Darkest of Days is a new First Person Shooter from 8monkey Labs that tries to differentiate itself from the pack by focusing on more than just the over-used World War II time period. Instead, it looks at gameplay in World War I alongside three other time periods from a very different perspective, that of the future. Is this a present-day hit, or a historian's nightmare?
The story in Darkest of Days is all about time travel. KronoteK, a futuristic corporation, have manage to build a time travelling machine that allows users to travel back into the past. It was designed to be used for historical purposes, but when the creator goes missing, history starts to change. It's up to Alexander Morris, and Dexter, to try and correct these changes so that history maintains itself. They are specifically tasked with saving some individuals who have been appearing in odd locations and the player can then choose from a selection of missions, although they all have to be done at some point.
As with any story about time-travel there are numerous loop holes that can instantly be created. However, Darkest of Days does a relatively good job of keeping some sense of control although some liberties are taken. The player must carry about a weapon that's suitable for that time period, but at times he's given more futuristic weaponry. It's not too much of a stretch to imagine that one of the hundreds of soldiers around would see this weaponry and remember it - this would surely change history. The story isn't overly engaging either, and while the plot twist at the end is rather well thought out, it's executed in a poor fashion. It's just difficult to care about the events that are unfolding.
The gameplay is equally unappealing, mainly because of some poor weapon choices. There's a reason that most first-person shooters based on historical time periods are relatively recent and that's because the weapons are fun to use. Even those that are slightly older and focus on cowboys and indians still don't force players to use one-shot rifles from the American Civil War. Having a 5-second reload after each shot of a rifle really detracts from the experience, and it just makes the gameplay really boring, as progress is unnecessarily slow.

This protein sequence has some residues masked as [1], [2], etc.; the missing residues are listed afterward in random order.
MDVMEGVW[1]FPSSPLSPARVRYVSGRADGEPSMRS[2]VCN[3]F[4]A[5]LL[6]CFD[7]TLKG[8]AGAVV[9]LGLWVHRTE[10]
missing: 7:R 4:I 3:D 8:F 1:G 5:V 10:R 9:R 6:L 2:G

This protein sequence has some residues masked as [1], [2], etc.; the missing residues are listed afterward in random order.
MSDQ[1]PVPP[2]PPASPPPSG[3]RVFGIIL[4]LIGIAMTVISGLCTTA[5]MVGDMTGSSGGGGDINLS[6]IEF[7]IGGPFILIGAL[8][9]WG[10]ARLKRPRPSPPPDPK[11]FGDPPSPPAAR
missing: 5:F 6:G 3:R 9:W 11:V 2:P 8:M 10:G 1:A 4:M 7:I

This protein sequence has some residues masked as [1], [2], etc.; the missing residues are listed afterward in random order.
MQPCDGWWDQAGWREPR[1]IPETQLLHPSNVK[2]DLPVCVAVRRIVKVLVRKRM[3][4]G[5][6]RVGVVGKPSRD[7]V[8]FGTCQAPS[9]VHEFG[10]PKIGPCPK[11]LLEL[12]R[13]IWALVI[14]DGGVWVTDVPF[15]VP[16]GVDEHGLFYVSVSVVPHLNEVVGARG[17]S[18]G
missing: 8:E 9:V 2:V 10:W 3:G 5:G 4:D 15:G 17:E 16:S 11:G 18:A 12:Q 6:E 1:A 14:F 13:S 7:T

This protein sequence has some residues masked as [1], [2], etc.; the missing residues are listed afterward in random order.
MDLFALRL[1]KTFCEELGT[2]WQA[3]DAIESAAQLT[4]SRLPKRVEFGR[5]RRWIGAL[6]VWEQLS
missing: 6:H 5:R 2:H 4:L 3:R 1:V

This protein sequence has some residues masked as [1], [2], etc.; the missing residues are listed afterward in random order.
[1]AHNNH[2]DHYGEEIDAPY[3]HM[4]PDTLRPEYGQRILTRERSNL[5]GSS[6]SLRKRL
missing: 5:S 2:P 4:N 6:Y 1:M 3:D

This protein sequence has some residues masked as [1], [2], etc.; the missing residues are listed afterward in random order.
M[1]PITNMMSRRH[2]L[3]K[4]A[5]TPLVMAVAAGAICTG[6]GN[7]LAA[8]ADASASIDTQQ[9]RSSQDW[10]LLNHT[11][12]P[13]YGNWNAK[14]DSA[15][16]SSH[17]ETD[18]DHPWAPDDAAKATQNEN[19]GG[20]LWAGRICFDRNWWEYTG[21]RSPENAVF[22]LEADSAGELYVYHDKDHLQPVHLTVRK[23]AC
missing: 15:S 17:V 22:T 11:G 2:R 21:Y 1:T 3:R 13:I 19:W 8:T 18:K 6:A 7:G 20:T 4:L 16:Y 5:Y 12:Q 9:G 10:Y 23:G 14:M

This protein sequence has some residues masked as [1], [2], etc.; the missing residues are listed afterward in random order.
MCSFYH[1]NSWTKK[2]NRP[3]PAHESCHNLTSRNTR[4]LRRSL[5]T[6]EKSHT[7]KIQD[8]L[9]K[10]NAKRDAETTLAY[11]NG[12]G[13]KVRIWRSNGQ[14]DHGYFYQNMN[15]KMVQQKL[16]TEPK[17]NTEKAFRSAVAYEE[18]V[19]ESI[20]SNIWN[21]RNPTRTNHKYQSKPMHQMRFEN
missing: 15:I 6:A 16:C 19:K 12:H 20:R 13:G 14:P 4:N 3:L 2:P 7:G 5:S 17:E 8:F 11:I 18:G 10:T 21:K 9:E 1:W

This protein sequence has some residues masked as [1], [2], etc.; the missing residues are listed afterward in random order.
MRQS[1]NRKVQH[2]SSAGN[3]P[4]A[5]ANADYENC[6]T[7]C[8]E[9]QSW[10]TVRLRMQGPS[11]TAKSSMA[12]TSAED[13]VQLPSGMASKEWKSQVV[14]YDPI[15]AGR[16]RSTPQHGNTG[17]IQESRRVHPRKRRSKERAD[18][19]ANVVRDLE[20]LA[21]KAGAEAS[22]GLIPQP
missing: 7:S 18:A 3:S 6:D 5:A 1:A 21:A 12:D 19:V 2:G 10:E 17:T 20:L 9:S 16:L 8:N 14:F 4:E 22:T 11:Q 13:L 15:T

The actual feel of using the period weapons isn't overly tight and doesn't feel overly enjoyable. However, using the futuristic weapons is actually exceedingly fun. There's enough imagination in there to make them feel unique and using them in old time periods feels extremely liberating. There's nothing like mowing down a 50-60 opposition troops in a few seconds. It just poses the question, why didn't the designers include more sections of this nature? Whenever period weapons were used, it just felt as though the game was limiting itself, and this is a real shame as there were some really fun moments to be had with the futuristic weapons.
It's possible to upgrade weapons, but it's fairly limited. During missions, there are key figures which must be preserved in order to maintain the balance of history and these must either be ignored or taken out without causing their death. Every time one of them is killed, a player is awarded less upgrade points at the end of the mission, with the maximum points awarded being three. It's possible to upgrade both the period rifle and side-arm in four different categories, but the changes feel negligable. Aside from this there's no real progression outside of the story.
Graphically the game feels a bit dated. There's a good amount of people on screen, and some nice particle effects, but the actual textures just arent up to the standard that people expect. There are also a lot of invisible walls present in levels, and although they appear expansive they're actually very linear. The sounds is ok, and the script for the voice acting can be quite funny sometimes, but animations on characters are generally poor.
Where the game fails miserably is with the replayability. There is essentially nothing on offer. Nothing unlocks upon completing the game and the only alternative option comes with difficulty. The auto-save system is also implemented very badly as there is no real menu system for selecting missions and there's no continue option. Players effectively have to load up their game from a list of auto-save checkpoints which aren't overly descriptive.
Darkest of Days is a game that essentially shoots itself in the foot. The sections of the game that are fun are marginalised and the majority of the game focuses on boring period sections. It's a real shame, as the futuristic weapons are what defines the title and players seldom get the opportunity to use them. The presentation is also very lax and the story, despite having an interesting premise, falls flat. Darkest of Days isn't overly endearing and shows that tampering with history isn't necessarily a good thing.